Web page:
This month, four Alabama State Senators were among 11 arrested for corruption in a wide ranging corruption probe involving a bill to allow some forms of gambling. While reports of the inquiry had been coming in since last spring, it wasn’t until October 4th that the targets of the probe became known.
Speculation about the probe had been particularly intense, with several legislators acknowledged having received subpoenas, some legislators said that they had worn recording devices, and others saying that they had received surprise visits from FBI agents.
Gov. Bob Riley (R) had called the legislation “the most corrupt piece of legislation ever considered by the Senate,” but others were not so sure. Some proponents of the bill, mostly Democrats, said that the charges were politically motivated, and pointed to the unsealing of the indictments this close to the November elections as evidence.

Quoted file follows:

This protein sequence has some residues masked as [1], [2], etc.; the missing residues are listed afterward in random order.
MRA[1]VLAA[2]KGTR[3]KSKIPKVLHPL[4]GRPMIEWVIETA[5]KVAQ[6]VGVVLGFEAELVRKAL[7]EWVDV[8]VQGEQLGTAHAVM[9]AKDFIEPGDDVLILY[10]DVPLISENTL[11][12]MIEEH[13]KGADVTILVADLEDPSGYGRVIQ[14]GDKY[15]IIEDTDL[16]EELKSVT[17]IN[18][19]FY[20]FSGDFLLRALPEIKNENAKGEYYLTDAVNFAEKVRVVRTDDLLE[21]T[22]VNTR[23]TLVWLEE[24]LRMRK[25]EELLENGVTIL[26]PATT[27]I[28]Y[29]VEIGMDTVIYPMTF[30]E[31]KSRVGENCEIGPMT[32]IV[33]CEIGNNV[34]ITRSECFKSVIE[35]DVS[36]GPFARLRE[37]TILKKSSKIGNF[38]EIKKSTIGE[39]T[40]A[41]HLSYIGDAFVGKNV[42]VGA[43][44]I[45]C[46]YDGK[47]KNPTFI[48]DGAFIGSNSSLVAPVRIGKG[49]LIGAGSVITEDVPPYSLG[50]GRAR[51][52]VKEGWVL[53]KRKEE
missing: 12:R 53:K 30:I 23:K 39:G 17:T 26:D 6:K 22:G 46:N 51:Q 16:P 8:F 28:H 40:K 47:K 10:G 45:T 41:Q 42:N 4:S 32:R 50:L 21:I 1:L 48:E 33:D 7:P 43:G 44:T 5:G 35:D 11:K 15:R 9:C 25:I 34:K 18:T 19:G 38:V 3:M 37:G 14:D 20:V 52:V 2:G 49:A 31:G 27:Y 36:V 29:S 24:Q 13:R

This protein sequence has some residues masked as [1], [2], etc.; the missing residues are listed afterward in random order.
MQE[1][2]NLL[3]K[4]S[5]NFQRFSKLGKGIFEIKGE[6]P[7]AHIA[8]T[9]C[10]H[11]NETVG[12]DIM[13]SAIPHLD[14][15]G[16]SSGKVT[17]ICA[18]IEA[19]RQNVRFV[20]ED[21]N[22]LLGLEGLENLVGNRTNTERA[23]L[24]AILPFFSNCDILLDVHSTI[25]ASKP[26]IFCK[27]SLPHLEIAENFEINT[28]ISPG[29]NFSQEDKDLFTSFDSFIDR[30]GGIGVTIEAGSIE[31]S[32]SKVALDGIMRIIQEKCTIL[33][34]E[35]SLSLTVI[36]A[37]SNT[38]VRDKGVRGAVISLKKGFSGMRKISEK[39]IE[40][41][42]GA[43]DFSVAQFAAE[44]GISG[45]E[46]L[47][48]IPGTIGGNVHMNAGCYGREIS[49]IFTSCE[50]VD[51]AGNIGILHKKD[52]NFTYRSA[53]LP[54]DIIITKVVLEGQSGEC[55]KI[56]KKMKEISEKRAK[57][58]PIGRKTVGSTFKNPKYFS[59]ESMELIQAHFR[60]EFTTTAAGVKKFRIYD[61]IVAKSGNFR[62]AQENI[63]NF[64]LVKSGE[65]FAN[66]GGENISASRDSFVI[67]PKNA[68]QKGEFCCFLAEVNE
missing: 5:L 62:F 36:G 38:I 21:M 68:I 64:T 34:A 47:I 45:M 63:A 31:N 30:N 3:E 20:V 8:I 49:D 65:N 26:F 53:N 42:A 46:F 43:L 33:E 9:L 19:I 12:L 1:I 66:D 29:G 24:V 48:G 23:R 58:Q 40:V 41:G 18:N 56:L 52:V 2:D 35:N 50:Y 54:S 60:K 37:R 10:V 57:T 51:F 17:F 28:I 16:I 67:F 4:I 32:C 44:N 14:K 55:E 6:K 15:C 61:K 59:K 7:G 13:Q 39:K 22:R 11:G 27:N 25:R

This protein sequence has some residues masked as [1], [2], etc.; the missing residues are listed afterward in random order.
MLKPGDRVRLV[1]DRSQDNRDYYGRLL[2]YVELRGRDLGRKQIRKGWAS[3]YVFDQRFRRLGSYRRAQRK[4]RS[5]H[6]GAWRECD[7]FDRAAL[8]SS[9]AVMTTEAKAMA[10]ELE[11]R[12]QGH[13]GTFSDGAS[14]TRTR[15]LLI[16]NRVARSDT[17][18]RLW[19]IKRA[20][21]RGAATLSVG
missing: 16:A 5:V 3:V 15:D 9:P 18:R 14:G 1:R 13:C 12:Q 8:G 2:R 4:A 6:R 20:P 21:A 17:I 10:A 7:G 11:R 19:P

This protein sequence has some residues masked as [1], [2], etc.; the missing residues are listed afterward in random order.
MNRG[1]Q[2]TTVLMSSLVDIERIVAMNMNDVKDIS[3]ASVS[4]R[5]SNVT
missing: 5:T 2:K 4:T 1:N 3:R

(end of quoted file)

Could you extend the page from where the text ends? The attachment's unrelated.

This is not the first corruption case in Alabama—many still remember the conviction of former Gov. Don Siegelman, a Democrat, in a case that was widely thought to be politically motivated.
Nonetheless, this remains a significant victory for the Department of Justice’s public corruption unit. The unit suffered a major embarrassment when a Federal judge accused DOJ attorneys of prosecutorial misconduct in the case of former U.S. Senator Ted Stevens. Add to that the jury of former Illinois Gov. Rod Blagojevich hung on 23 of 24 counts, and the unit is looking for a win.
Other federal corruption cases in the news include Blagojevich’s retrial, the arrest of over 130 police officers in Puerto Rico, and former N.Y. State Senate Majority Leader Joe Bruno’s trial.